Meals on Wheels Delaware developed the Gas Cards for Caring Hearts program after volunteer drivers began reducing their weekly hours due to escalating gas prices. The volunteers cover 132 daily routes across the state, a total of 2,125 miles each day, which comprises a crucial aspect of the meal-delivery program's success. Volunteers not only provide seniors with a healthy meal—they offer companionship and help the seniors remain independent. Gas cards fund fuel costs so that drivers can continue to perform these vital services.
The Leukemia & Lymphoma Society's Team In Training is a charity athletic-training program that helps individuals prepare for endurance events while fundraising for blood-cancer research. Use this Groupon to train for any of the following events with Delaware Chapter: Nike Women's Marathon, a race to benefit The Leukemia & Lymphoma Society, on October 16 in San Francisco, or Rock 'n' Roll Savannah Marathon and Half Marathon on November 5 in Savannah, Georgia.
New York Bagel Café & Deli bakes fresh New York–style bagels smothered in Philadelphia cream cheese, and lunchtime sandwiches packed with Boar’s Head deli meats. The menu’s numerous sandwiches arrive on bagels, inside wraps, or between the UN sanctioned borders of eight different types of bread with classic fixings including the chicken salad layered in lettuce and tomato, served with a pickle and choice of side. The turkey club fills its bready pouch with turkey, american cheese, and bacon, and the grilled-chicken pesto features grilled chicken breast loaded with fresh mozzarella, roasted red pepper, and pesto. A rotating schedule of soups accompanies sandwiches, delivering scintillating scents from draughts such as Maryland crab and italian wedding. Patrons can take provisions home with a dozen assorted bagels such as cinnamon raisin, blueberry, and the all-encompassing everything.
Culinary craftsmen at Fingers, Wings and Other Things grease ravenous fingers with hand-battered chicken tenderloins and zesty buffalo wings gracefully dunked into more than 12 homemade dipping sauces. The vibrant menu entices eyeteeth with handheld munchies such as fried pickles, mac 'n' cheese wedges, or buffalo shrimp glazed in mild, spicy, or extra-spicy sauce hot enough to garner a centerfold spread in Condiment Monthly. Guests can count their chickens before they're devoured with a basket of 10 fingers or 20 wings bedecked in a choice of savory sauces, including three types of barbecue, horseradish mayo, and honey mustard. A selection of seafood and chicken entrees heads up the main event with tasty picks such as the beer-battered fish 'n' chips platter or the grilled shrimp and chicken skewers, which unite meaty morsels more conveniently than a mailbox full of pork chops.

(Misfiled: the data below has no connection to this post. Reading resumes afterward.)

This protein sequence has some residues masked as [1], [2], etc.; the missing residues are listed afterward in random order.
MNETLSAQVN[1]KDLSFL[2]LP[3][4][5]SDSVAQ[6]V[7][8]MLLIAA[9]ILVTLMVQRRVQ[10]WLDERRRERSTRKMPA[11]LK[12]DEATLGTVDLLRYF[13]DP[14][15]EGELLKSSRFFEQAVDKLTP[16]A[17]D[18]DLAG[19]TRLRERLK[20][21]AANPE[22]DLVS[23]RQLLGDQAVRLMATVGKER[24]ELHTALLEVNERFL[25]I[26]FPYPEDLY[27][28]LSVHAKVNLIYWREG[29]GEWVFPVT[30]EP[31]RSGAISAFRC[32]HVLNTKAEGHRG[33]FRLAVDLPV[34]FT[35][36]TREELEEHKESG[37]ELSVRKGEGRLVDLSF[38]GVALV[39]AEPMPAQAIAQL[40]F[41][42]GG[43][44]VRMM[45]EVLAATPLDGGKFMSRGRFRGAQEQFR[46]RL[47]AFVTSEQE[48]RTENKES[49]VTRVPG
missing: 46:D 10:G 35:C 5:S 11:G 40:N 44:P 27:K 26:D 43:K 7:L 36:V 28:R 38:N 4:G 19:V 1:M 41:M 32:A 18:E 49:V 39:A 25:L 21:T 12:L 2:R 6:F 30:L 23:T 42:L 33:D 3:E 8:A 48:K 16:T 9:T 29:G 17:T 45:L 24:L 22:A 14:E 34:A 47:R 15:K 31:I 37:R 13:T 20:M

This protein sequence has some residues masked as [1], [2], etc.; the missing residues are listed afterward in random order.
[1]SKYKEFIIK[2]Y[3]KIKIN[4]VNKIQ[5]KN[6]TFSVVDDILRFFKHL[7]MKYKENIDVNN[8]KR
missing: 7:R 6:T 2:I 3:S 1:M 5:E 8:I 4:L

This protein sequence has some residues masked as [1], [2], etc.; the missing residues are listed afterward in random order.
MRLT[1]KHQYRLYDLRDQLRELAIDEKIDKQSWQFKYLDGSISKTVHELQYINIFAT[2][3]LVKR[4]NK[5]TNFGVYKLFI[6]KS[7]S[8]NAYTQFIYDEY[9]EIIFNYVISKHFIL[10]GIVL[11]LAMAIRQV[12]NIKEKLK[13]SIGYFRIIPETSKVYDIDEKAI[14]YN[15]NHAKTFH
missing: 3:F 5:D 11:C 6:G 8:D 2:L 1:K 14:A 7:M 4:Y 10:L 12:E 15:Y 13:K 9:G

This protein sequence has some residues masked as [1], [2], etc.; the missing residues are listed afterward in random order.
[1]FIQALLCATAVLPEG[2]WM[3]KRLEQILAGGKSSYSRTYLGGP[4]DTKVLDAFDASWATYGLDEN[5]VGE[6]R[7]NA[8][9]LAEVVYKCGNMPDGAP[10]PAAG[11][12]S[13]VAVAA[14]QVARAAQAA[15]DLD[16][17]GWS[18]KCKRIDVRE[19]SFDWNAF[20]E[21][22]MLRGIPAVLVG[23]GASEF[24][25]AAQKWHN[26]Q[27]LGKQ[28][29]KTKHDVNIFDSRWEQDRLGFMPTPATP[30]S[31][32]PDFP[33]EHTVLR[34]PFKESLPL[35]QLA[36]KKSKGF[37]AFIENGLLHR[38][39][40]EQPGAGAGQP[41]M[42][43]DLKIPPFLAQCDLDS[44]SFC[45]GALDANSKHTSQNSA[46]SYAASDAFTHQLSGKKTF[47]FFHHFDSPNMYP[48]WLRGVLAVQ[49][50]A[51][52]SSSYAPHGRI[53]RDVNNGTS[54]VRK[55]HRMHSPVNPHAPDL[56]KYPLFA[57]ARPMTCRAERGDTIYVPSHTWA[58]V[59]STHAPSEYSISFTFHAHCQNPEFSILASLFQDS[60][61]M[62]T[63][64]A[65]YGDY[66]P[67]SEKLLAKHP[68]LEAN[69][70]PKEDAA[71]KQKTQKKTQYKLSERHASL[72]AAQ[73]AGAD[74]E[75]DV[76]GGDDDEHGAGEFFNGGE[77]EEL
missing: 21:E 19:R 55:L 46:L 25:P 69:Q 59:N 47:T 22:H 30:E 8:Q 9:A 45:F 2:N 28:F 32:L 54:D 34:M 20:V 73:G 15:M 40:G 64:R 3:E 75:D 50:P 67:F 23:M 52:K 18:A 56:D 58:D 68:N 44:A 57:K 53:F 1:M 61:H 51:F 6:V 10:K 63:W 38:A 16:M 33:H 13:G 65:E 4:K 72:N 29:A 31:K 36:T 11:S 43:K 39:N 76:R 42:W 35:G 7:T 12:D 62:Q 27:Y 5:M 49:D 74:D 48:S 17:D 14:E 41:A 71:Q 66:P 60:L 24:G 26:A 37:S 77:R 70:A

Sensory overload doesn’t begin to describe Philadelphia’s Magic Gardens. A seemingly boundless compilation of colors, textures, and shapes, the labyrinthine mosaic creation spans 3,000 square feet of indoor and outdoor space. The masterpiece originated in the brain of Isaiah Zagar, a Philadelphia native who grew up in New York. During his third year of art school, he stumbled upon Clarence Schmidt’s folk-art-inspired installations—assemblages of found objects and recycled materials—and the young artist’s view of the art world changed. “I didn't know that I was looking at art,” Zagar reflects in his mission statement. Self-admittedly, Zagar has been somewhat “copying” Schmidt’s dynamic, free-flowing style ever since.
The years after art school brought Zagar an onslaught of new opportunities. He spent time as an artist in China and India, joined the Peace Corps with his wife Julia, settled in Peru for three years, and even tried his hand at ceramics in Wisconsin. In the ‘60s, he and Julia returned to his birthplace—specifically, the waning South Street neighborhood. Isaiah quickly leapt into action, renovating dilapidated buildings and often adding mosaics to formerly barren walls. Eventually, Isaiah’s imagination outgrew their projects, and in 1994 he began constructing a new piece in a vacant lot near his studio—the project would become Philadelphia’s Magic Gardens.
Isaiah spent 14 precious years, which he should have applied to Y2K preparations, scooping out tunnels, erecting multitiered walls, and splashing the entire space in colorful tile. The finished product stretches across half a block of South Street; the outside enclosure shimmering with vibrant tiles, the inside housing folk art, colored glass bottles, and countless sparkling mirrors. Now a nonprofit organization, Philadelphia’s Magic Gardens invites visitors to enjoy its visual candy with guided or self-guided tours.
Philadelphia’s history fills the pages of textbooks across the world. William Penn, Benjamin Franklin, and the Liberty Bell fill the indexes. But these texts do little to educate people on and preserve the physical history of Philadelphia, specifically its buildings.
Enter the nonprofit Preservation Alliance for Greater Philadelphia. Its volunteer team of tour guides leads architectural walking tours past downtown Philadelphia’s landmarks, buildings, and cityscapes, and its staff coordinates an array of events each month, which have previously included graveyard tours, concerts, and archaeological digs. Proceeds from these activities, along with various grants, are then used to preserve the Philadelphia region’s historical buildings, subsequently preserving its historical communities and the story of the city's influential past.